Gam-Amon is a Blessing to Me

by Beth E.

I began attending Gam-Anon about 2 1/2 years ago; just a few days after my dad admitted to having a gambling problem. We were in emotional chaos, and the understanding and love I found in Gam-Anon has impacted my life so positively. I am thankful that my dad attends a simultaneous GA meeting.

We work our program. We discuss The 12 Steps in detail. We give feedback based on experience and out of genuine concern. I have heard Gam-Anon criticized for promoting detachment in regard to the gambler, and for discouraging members from seeking professional help. That has not been the case in my Gam-Anon experience.

If anything, I am learning healthy attachment. This may be easier than would be the case if I was married to my gambler, but Gam-Anon is helping me to find my voice, to discuss difficult matters, to take the reins in regard to my dad's finances. All this is happening in large part, because of what I am learning at my meetings, and because of the help of The Pressure Relief Meeting, something we would not have known about without GA and Gam-Anon. I am finding that although it is not always comfortable, my dad and I can have a more honest and open relationship than we have ever had before.

I understand that Gam-Anon does not endorse outside programs. I have learned a great deal, however, about other resources through my GA
and Gam-Anon connections. I have never been discouraged from seeking professional therapy, quite the contrary. Yes, during our meetings, we try to keep the focus on our program, and honestly, it is so refreshing and positive. I can always use that! Conversations outside of our meeting time have also proven to be extremely helpful in learning about other resources that are available to my dad and to me. Again, I have often been encouraged to seek additional resources for help.

I would like to mention one special aspect of our meetings that may not be found everywhere. There is a very genuine love between our GA and Gam-Anon members. Without breaching confidences, we are keenly aware of each others' struggles. I appreciate the way that other GA and Gam-Anon members show love to my dad, to me, to my whole family. We take time to celebrate pinnings and birthdays together, we often have lunch together and all are invited to socialize together at other times as well. That healthy relationship between our GA and Gam-Anon members happens, in part, because we are all working on that healthy attachment in our personal relationships, and because we realize that we are ALL imperfect, broken people, who can offer help to each other.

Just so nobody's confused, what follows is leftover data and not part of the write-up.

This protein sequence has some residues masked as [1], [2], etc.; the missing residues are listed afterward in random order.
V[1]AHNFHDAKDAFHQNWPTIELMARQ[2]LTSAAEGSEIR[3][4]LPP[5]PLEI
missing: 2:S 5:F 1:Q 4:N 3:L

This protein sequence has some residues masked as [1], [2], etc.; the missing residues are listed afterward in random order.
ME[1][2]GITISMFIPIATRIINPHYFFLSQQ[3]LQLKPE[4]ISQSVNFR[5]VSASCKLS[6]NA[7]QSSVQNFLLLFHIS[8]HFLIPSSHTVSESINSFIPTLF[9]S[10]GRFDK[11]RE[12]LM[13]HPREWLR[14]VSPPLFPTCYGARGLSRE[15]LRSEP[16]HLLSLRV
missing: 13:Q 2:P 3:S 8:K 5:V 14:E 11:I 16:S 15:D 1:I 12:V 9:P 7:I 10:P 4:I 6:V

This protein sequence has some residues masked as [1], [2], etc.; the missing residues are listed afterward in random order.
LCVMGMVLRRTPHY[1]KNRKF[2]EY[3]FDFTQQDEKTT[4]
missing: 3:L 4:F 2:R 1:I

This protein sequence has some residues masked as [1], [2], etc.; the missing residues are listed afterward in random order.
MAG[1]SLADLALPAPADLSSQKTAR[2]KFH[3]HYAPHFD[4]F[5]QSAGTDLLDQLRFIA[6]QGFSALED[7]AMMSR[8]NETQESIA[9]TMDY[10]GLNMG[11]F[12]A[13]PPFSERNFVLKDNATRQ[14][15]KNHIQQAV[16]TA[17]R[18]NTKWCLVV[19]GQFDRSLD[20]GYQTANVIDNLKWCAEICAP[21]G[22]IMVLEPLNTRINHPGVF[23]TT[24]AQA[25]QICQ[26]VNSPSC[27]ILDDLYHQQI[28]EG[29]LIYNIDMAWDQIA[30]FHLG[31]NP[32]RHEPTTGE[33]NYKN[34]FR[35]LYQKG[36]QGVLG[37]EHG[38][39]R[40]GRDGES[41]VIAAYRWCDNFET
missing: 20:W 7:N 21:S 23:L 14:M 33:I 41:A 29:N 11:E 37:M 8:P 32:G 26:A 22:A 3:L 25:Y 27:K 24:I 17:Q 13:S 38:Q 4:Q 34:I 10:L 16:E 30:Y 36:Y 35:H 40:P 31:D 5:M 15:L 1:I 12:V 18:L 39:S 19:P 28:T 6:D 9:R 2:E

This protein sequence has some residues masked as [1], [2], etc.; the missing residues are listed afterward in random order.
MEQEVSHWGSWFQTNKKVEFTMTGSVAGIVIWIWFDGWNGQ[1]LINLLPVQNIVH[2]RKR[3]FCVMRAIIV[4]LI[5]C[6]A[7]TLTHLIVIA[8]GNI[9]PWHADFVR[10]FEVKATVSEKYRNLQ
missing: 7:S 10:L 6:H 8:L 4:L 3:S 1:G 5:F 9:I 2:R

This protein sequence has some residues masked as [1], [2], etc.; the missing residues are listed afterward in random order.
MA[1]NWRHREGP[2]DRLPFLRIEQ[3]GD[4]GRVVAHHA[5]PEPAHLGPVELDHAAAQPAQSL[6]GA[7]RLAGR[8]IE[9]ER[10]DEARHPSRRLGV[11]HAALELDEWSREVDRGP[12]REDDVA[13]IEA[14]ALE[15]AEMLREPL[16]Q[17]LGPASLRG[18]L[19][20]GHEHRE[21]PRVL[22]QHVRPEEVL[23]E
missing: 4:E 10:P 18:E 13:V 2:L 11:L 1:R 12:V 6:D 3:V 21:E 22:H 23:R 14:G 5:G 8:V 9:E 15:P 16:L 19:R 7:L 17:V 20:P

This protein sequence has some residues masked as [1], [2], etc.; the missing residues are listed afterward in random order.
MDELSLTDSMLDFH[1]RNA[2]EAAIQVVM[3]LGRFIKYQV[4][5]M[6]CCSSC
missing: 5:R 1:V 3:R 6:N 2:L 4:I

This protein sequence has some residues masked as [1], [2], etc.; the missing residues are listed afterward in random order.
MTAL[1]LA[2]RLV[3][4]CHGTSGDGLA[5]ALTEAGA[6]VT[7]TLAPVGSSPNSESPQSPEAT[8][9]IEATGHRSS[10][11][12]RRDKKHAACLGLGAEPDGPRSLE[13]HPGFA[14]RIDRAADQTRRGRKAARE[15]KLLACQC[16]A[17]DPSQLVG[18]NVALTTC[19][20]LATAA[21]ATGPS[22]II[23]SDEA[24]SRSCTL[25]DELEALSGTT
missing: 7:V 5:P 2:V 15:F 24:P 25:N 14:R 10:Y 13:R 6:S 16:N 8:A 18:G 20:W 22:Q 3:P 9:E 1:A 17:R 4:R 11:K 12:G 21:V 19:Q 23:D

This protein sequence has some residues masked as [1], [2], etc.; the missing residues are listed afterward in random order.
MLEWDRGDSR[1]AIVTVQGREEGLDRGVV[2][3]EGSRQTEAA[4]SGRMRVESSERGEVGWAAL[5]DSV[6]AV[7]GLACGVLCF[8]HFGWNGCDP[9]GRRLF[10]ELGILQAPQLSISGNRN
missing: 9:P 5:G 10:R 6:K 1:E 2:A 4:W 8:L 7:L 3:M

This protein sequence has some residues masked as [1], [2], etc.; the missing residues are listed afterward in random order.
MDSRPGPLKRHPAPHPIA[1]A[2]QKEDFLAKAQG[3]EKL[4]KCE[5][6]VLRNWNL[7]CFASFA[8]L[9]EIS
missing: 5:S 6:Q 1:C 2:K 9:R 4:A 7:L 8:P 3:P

Thanks for taking time to read my story. I pray that God will lead and guide you, and your loved ones to all of the good things He has for you.

Comments for Gam-Amon is a Blessing to Me

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Sep 23, 2021
Hindsight NEW
by: Mark

Thank you for sharing your experience and thoughts! I know it's super difficult, but please try not to be too hard on yourself.

In the moment when your loved one is in the throws of their addiction, and you're being gaslighted constantly, it's super hard to see things clearly. You're constantly second guessing yourself, thinking that you're at least one source of the problem, or somehow if you do the right thing that everything will be OK and work out. Unfortunately, that's generally just not the case.

We think we're seeing things clearly, and with an objective and thoughtful/logical mind, however, the harsh reality is that we're simply not.

I've NEVER had problems with headaches let alone migraines, however, I recall having such massive migraines that I couldn't physically move until it passed. I didn't realize until later that it was the severe stress that caused this. Definitely made me appreciate the suffering people with chronic migraines endure!

In terms of debtors, I know the gambler is supposed to take care of these issues for themselves, however, if you can encourage them to call the credit card company (or whatever loan or collections institution they're tangled up in), you can usually negotiate a settlement for a fraction of the total. I would start at 10% of the total balance at the MOST, and perhaps work your way up to 20%. These collections agencies consider that a success, and never have any expectation of collecting the whole thing. If you can make that negotiated payment in a lump sum, you're likely to get agreement on a lower amount, however, if you're not able to do that, they'll usually accept a payment plan, but the overall total will likely be larger.